Recently, we observe rising inequality in a number of high-income developing countries, where some industries (or regions) have been experienced rapid growth, while some other industries (or regions) have been stagnant. Why does this kind of uneven development occur?
Needless to say, this is not a new economic problem. Nicholas Kaldor takes such an inequality as a 'regional' problem the problem, that is, of different regions growing at uneven rates; with some regions developing relatively fast and others tending to be left behind (Kaldor, 1970, p.337). Kaldor (1970) investigates the regional inequality problem and argues that the principle of 'cumulative causation', called by Myrdal (1957), is the cause of such inequality.
This is nothing else but the existence of increasing returns to scale using that term in the broadest sense in producing activities. These are not just the economies of large-scale production, commonly considered, but the cumulative advantages accruing from the growth of industry itself the development of skill and know-how; the opportunities for easy communication of ideas and experience; the opportunity of ever-increasing differentiation of processes and of specialization in human activities. (Kaldor, 1970, p.340)
The idea of Kaldor (1970) is very plausible; however he does not explicitly present the framework of the model, which can explain his idea. Therefore, this paper constructs a simple model, which is based on the Kaldor's idea; and then we examine how a technological progress affects the skill acquisition of workers. According to the Kaldor's idea, once a sector (or region) gains an advantage over the other sectors, the sector induces people to move to that sector; and then agglomeration economies produce further advantages. This paper focuses on the agglomeration economy caused by the increase in the number of skilled workers, presented by Behrens and Sato (2006).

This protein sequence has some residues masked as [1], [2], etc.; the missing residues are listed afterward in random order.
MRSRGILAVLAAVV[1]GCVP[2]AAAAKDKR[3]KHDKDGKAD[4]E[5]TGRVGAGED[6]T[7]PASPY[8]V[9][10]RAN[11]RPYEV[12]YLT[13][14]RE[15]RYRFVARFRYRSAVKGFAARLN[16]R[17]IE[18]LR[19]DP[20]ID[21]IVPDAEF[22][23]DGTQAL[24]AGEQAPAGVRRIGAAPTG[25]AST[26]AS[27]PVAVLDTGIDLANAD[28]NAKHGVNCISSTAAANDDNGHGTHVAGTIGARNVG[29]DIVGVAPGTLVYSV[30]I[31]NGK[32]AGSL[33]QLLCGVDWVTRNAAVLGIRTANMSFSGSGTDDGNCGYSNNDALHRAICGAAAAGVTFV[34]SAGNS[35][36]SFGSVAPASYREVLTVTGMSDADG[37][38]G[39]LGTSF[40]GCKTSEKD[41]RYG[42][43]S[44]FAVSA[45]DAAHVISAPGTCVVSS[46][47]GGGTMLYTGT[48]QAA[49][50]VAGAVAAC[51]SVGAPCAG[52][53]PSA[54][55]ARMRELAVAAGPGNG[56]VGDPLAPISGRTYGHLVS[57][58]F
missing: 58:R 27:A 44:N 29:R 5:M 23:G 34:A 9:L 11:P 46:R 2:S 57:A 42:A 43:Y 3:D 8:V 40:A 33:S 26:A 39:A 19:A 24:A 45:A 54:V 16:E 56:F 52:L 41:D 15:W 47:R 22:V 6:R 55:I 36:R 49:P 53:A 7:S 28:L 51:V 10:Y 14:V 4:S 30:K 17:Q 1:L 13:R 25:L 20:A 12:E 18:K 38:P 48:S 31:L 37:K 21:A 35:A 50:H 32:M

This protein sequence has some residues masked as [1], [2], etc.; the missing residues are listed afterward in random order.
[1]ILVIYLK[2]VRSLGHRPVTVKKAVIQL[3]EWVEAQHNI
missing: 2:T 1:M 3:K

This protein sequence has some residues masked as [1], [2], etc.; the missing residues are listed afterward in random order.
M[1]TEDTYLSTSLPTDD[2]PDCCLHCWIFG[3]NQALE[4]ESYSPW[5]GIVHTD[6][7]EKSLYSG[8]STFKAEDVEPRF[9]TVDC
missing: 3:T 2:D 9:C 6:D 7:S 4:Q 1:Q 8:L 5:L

Behrens and Sato (2006) investigate the role of increasing returns to scale in the range of skilled labor; and its consequences on capital-skill complementarities. The purpose of their study is to show that international capital market integration has the important role in explaining the international skill gap. This paper borrows the basic framework of Behrens and Sato (2006) model, but modifies their model to two-sector closed model in order to examine domestic inequality based on the Kaldor's idea. Behrens and Sato (2006) clearly show the increasing international skill gap in their model; however the domestic skilled-unskilled wage gap is shown to be decrease (resp. increase) in developing countries (resp. developed countries). This result for the developing countries is not consistent with empirical studies, which show rising wage inequalities in developing countries as well as developed countries. Also, Behrens and Sato do not consider welfare analysis. Thus, one contribution of this paper is to demonstrate that how a sector-specific technological progress affects domestic skilled-unskilled inequality and welfare.
The comparative statics presented in this paper focus on how a rise in the total factor productivity (TFP) of a high-tech sector affects on domestic economy. As a presumable result, a rise in TFP tends to increase skilled-unskilled wage gap; and hence more workers become to train themselves to be skilled workers. Since we assume a closed economy, the relative prices of goods are determined endogenously. An enlargement of the high-tech sector, in response to technological progress of this sector, accompanied with a shrink of the low-tech sector tends to decline the relative price of high-tech good in our model; and then the price index also goes down. This effect partly cancels out the rising wage inequality, but is shown to be not enough to turn over the tendency of rising inequality. Note, however, that the decline of price index has an important role on aggregate welfare. …